This article is about the radio group. For the radio network, see CBS News Radio
Although CBS's involvement in radio dates back to the establishment of the original CBS Radio Network
in 1927, the most recent radio division was formed by the 1997 acquisition of Infinity Broadcasting
by CBS owner Westinghouse
. In 1999, Infinity became a division of the original Viacom
; in 2005, Viacom spun CBS and Infinity Broadcasting back into a separate company, and the division was renamed CBS Radio. It was the last radio group left to be tied to a major broadcast television network, as NBC
divested its radio interests in the 1980s, and ABC
sold off its division to Citadel Broadcasting
(now part of Cumulus Media
) in 2007.
CBS Radio is one of the oldest units within CBS Corporation, and has been around since 1928.
However, the actual CBS Radio Network (now CBS News Radio
) was launched in 1927, when CBS itself was known as United Independent Broadcasters. Columbia Records
later joined in and that company was renamed the Columbia Phonographic Broadcasting System. In September 1927, Columbia Records sold the company to William S. Paley
and in 1928, Paley streamlined the corporate name to Columbia Broadcasting System.
The company that would become CBS Radio was founded in 1972 as Infinity Broadcasting Corporation
by Michael A. Wiener
and Gerald Carrus, with the acquisition of KOME
, an FM radio station that served the San Francisco Bay Area
. It became a publicly traded company twice, in 1986, and again in 1992.
Westinghouse Electric Corporation
acquired CBS, Inc. in 1995 and then acquired Infinity Broadcasting in 1997.
Westinghouse, which produced the first radio broadcast on November 2, 1920, with KDKA
in Pittsburgh, Pennsylvania
would later change its name to CBS Corporation,
and reorganize all of its radio properties (including its own Group W
stations), as well as its outdoor advertising business, under the Infinity Broadcasting Corporation name. Westinghouse acquired American Radio Systems in September 1997.
In 1999, CBS Corporation was merged into Viacom
On December 14, 2005, Viacom spun out
its motion picture and cable television assets, with the remainder maintained as CBS Corporation In anticipation of this, Infinity Broadcasting was reorganized as CBS Radio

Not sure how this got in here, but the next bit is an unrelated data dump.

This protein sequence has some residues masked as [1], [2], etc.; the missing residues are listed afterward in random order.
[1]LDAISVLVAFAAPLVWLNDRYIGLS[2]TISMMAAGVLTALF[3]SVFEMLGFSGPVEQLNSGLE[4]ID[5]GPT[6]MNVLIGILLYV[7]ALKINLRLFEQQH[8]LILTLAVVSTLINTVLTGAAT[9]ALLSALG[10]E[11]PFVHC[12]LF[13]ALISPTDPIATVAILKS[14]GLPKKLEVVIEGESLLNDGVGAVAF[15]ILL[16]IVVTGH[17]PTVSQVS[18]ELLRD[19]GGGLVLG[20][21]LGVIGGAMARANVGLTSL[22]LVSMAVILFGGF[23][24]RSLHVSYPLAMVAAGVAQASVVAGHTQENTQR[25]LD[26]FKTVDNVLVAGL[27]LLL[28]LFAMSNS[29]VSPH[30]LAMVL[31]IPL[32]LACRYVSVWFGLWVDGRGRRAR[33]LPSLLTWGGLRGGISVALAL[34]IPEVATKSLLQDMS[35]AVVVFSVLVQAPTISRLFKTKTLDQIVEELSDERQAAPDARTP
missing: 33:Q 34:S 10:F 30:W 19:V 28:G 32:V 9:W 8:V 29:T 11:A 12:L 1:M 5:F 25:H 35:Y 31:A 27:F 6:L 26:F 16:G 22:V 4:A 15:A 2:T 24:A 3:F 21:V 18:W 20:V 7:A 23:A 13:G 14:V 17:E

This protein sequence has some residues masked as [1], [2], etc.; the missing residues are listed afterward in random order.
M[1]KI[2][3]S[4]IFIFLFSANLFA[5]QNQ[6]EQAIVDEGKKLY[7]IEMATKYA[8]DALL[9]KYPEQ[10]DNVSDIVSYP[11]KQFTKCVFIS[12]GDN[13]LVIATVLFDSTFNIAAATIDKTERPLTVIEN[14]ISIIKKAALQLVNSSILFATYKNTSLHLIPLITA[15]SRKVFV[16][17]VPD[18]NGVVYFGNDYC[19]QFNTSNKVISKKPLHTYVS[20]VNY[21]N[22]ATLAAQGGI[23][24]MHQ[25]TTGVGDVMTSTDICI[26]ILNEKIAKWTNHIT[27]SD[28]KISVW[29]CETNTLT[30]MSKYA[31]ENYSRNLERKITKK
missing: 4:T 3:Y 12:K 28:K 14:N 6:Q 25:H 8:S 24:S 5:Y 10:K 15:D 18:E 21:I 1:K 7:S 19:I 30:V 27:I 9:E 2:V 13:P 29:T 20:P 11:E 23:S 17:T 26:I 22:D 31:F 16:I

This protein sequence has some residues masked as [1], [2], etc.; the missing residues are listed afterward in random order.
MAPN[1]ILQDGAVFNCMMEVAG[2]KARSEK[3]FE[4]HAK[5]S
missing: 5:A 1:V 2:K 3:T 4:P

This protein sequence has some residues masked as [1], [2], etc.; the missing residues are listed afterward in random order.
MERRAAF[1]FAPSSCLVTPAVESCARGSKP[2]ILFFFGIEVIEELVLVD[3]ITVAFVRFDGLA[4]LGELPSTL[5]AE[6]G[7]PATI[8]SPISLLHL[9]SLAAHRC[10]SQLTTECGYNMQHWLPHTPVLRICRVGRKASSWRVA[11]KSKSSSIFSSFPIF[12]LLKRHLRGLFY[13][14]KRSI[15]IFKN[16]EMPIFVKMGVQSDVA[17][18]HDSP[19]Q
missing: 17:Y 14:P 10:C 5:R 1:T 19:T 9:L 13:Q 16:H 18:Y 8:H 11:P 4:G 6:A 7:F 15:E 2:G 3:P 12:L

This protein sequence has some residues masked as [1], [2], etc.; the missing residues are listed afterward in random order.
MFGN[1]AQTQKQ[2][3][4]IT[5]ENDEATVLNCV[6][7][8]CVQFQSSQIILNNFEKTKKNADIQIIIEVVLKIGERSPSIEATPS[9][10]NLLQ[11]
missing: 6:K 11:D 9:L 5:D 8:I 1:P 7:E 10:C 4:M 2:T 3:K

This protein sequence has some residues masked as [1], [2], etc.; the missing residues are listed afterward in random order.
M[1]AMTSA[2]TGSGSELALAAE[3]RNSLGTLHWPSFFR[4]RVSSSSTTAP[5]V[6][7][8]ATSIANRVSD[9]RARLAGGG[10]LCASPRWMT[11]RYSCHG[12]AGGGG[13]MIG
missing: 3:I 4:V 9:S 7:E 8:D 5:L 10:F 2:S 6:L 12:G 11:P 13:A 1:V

On April 30, 2008, CBS Radio and AOL
entered a partnership (following the dissolution of partnership between AOL and XM Satellite Radio
due to the change in Internet royalty rates). The AOL Radio player powered by CBS Radio features over 200 CBS Radio stations, along with over 200 AOL Radio stations, combining two of the largest online radio networks and giving millions of listeners unlimited and free access to a diverse array of music and programming including news, sports and talk. These stations were folded into the AOL Radio
In 2008, CBS started the process of paring down its station holdings, with a particular focus on ridding itself of stations in mid-sized markets, and markets where there are no television stations for synergistic advantages.
On July 31, 2008, CBS Radio announced that it would sell 50 more radio stations in 12 mid-size markets.
however some companies like RBC Capital Markets
said CBS Radio is a "melting icecube" and that CBS Corporation would be better off selling the entire radio unit rather than "waiting a couple of years and selling the rest for less."
On December 15, 2008, CBS Radio and Clear Channel Communications reached an agreement to swap seven stations. In this deal, Clear Channel acquired WQSR
, Maryland, KBKS
in Seattle, Washington
in Portland, Oregon
, and KQJK
in Sacramento, California
; and CBS Radio would get KHMX
in Houston, Texas
The deal closed on April 1, 2009. On December 20, 2008, CBS Radio announced that it would sell the entire Denver
cluster (this includes three radio stations) to Wilks Broadcasting
for $19.5 Million, including KIMN
, and KXKL-FM